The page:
眉州青神縣道側有小佛堂,俗謂豬母佛。蘇東坡問之土人,曰:「百年前有牝豬伏於此,化為泉,有二鯉魚在泉中,蓋豬龍也。人請牝豬為母,而立佛堂其上,故以名之。」泉出石上,深不及二尺,大旱不竭,而鯉莫有見者。一日東坡以其事告妻兄王愿,愿疑之妄誕,不平其疑,與愿俱至井禱之泉上曰:「予若不妄言,魚當復見。」已而二鯉復出,愿大驚,再拜謝罪而去。

Yuan Haowen 元好問, Chang Zhenguo 常振國 (ed), Xu Yijian zhi 續夷堅志 (Continued Records of the Listener), and Anon., Jin Xin 金心 (ed.), Huhai xinwen yijian xuzhi 湖海新聞夷堅續志 (Continuation of Records of the Listener with New Items from the Lakes and Seas) (Beijing: Zhonghua shuju, 1986).

A Frog Becomes A Spirit 蝦蟆為精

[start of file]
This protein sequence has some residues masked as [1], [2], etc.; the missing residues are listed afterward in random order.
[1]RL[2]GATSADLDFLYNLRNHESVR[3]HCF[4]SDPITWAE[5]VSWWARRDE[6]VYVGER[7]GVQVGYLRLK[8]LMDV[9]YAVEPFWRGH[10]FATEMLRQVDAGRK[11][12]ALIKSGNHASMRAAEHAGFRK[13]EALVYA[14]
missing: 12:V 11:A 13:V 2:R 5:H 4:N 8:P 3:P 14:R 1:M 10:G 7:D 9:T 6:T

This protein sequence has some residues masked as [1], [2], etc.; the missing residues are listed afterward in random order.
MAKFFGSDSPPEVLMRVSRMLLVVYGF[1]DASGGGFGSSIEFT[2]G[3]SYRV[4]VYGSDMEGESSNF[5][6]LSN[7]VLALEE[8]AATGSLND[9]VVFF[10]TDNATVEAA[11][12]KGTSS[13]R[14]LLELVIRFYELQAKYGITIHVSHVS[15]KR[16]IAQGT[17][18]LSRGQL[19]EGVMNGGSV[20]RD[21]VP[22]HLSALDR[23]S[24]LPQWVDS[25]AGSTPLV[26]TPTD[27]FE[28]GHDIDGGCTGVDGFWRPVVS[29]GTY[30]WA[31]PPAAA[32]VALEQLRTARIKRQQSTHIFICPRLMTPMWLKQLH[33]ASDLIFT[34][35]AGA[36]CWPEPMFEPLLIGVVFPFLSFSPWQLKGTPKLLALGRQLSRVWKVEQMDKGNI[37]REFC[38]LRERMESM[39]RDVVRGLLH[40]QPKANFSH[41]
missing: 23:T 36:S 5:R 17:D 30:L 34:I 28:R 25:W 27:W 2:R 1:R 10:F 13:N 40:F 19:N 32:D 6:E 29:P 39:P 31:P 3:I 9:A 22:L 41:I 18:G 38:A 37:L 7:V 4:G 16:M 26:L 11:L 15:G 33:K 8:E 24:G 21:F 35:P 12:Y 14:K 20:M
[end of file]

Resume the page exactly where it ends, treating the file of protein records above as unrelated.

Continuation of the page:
Wei Heshan was receiving guests, and was with a Mr Shi in the official hostel. After three rounds of toasts, Heshan went in. Then two servant girls emerged, each holding a candle, and said: “The Grand Councillor invites Professor [261] Shi.” Mr Shi went in after them, and the other guests all marvelled at this. Shortly after, Heshan emerged and asked: “Where did Mr Shi go?” The crowd said: “He followed two maids sent to invite him in.” Heshan was alarmed, and asked: “Where are they?” He then ordered his retinue to go and search everywhere. They suddenly heard a human voice coming from the pond, and hurriedly kindled a fire to illuminate it. They found Mr Shi, jumping into the water and already half submerged. The gathered people helped him up and used the cooking fire to warm and revive him. When they asked him why, he said: “Following the two maids’ invitation I arrived below a great building, and entering the central hall found a person dressed in green robes seated in the middle, who indicated a young woman and said: ‘It is ordered that you take her to wife; the rites will be completed this night.’ The gathering then swarmed around us as we entered the bedchamber. Your servant said: ‘My elderly mother still lives; she has not been consulted. Not right! Not right!’ I had no idea that we were in the water.” The next day, Heshan ordered people to drain the pond and inside it they found a frog as big as a grain scoop, with only four or five small frogs. Some suspected that this was a frog spirit.